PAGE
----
Achieving that goal, in particular, he claims, often means heeding the counsel they’ve meted out to others. “I would say we’ve used the same kind of advice we routinely serve up to our clients. We strive to understand the issue, grasp its full context, craft the possible solution, and maintain that vision, courage, resourcefulness, and persistence to see that solution through to fruition.” In terms of their goal to raise awareness, he says, this approach is working. “We’re becoming more and more involved in the industry, speaking at conferences, writing articles—getting the word out through traditional and non-traditional marketing. It’s all about educating our industry on the history, breadth, and depth the firm and all of our service offerings—we’re truly a full-service advisory firm.”
John Fareed is hitting the ground running in his new position as chairman, Horwath HTL North America. To best provide and raise awareness of services by Horwath, which is already well known in Europe and Asia, in North America, he plans to heed the advice he gives as a consultant to the industry.
Make sure to keep up with and adapt to trends in the industry.
“A massive shift is occurring as we’re morphing into the future with new offerings designed to better meet client needs and wants.”
Communicate offerings clearly
and concisely. “It’s all about getting the word out and educating the industry about Horwath’s services, as well as its name. When potential clients understand the history, breadth, and depth of the firm and all of our service offerings, the phone rings with opportunities.”
Be diligent in efforts to understand and face business challenges—many of which are universal.
“We need to be aware of what’s going on today and tomorrow, recruit the best possible talent, ensure that we are pricing our services competitively, and navigate the ever-changing political, economic, social, and technological environment.”
Fareed reminds that growth and recognition are all well and good, but to flourish, hoteliers need to keep up with the times and have the best people onboard to handle the challenges inherent in nearly all businesses. “We’ve encountered the same challenges that all organizations are facing today: recruiting the best possible talent, ensuring that we’re pricing our services competitively, and navigating the ever-changing political, economic, social, and technological environment,” he says.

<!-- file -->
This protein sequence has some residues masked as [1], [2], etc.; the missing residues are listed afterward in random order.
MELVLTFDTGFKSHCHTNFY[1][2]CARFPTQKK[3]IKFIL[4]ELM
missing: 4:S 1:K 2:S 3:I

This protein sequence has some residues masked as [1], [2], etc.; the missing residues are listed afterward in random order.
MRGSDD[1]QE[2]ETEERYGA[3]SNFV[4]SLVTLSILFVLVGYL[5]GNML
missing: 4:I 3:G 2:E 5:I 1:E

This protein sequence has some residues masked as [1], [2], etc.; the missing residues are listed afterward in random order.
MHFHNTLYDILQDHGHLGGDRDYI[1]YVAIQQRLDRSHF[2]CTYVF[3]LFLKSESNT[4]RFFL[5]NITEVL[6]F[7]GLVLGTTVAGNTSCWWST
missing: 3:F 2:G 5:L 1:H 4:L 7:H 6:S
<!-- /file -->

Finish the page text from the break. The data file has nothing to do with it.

He says there is much to be gained—and little to be lost—by charging full force ahead. “The opportunity for us is immense. In my mind, the only way I can screw this up is not to be bold enough.” He says the challenges are daunting but finds the process of facing them exhilarating. “I am completely focused on building the Horwath brand in North America, adding offices, service offerings, and identifying and creating the best of the best to further build our bench strength—all of this will help us win more key clients and assignments while further strengthening our role as industry leaders.”
Like his grandfather, Fareed finds much to love about the industry. He says he finds it fascinating to interact with the diverse group of players involved in hospitality. “The term hospitality encompasses such a widely diverse collection of industries and practice areas. It’s not just owners, investors, lenders, brands, and management companies; there are also architects, designers, and restauranteurs, plus logistics and purchasing experts and a wide variety of service providers—all of whom have an equally diverse and unique range of needs and challenges.” He says he especially values the comradery that exists among those who choose hospitality as a career, and, like his grandfather, enjoys many longstanding meaningful relationships with clients and colleagues.
And then, of course, there is the travel. “The fact that I get to travel to experience places and cultures that I may not have ventured to otherwise is an added bonus,” he says. Although like a father of equally beloved children, he declines to choose an absolute favorite travel destination, he admits he is particularly drawn to Croatia, calling Rovinj, which is located on the Adriatic, “an amazing part of the world,” elaborating, “There’s the people, history, fish, wine, and truffles—and it’s gorgeous.”